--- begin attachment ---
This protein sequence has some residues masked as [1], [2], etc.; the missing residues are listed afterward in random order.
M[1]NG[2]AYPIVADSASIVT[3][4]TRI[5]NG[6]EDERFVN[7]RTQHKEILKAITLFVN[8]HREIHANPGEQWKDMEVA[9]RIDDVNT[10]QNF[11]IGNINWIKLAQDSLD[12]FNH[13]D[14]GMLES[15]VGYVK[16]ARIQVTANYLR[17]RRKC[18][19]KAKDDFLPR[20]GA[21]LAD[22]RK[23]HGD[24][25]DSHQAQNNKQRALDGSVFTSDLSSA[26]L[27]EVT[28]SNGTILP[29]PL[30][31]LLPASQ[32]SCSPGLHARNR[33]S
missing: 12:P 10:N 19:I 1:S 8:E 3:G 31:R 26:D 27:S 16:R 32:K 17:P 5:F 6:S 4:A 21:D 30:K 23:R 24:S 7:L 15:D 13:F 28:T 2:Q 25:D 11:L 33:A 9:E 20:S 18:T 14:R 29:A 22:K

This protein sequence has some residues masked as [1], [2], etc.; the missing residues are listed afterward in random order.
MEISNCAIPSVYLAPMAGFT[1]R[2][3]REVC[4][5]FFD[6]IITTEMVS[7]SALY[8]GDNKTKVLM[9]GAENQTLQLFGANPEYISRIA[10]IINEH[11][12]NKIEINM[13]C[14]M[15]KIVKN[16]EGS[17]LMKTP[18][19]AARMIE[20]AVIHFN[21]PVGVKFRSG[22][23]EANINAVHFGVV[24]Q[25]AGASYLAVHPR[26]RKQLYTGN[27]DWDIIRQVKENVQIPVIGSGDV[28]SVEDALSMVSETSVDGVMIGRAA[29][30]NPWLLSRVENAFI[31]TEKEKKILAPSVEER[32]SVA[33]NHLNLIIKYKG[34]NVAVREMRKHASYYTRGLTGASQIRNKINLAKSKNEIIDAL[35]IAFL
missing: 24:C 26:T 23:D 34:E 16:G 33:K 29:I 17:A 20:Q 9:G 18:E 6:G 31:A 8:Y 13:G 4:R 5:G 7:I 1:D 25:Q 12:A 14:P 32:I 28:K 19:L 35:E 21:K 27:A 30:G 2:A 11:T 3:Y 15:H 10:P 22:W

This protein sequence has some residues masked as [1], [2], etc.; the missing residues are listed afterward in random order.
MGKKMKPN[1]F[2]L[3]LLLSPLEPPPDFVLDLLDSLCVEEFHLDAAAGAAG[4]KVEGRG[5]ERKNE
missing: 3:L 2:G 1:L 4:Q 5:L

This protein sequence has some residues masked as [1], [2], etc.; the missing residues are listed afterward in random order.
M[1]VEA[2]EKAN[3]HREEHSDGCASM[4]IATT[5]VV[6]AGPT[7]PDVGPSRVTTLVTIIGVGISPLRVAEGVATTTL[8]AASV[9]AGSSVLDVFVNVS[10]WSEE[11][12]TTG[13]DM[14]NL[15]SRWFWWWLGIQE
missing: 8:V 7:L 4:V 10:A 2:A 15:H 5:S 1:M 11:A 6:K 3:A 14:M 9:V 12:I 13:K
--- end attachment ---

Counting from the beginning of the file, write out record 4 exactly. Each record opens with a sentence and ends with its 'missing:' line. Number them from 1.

This protein sequence has some residues masked as [1], [2], etc.; the missing residues are listed afterward in random order.
M[1]VEA[2]EKAN[3]HREEHSDGCASM[4]IATT[5]VV[6]AGPT[7]PDVGPSRVTTLVTIIGVGISPLRVAEGVATTTL[8]AASV[9]AGSSVLDVFVNVS[10]WSEE[11][12]TTG[13]DM[14]NL[15]SRWFWWWLGIQE
missing: 8:V 7:L 4:V 10:A 2:A 15:H 5:S 1:M 11:A 6:K 3:A 14:M 9:V 12:I 13:K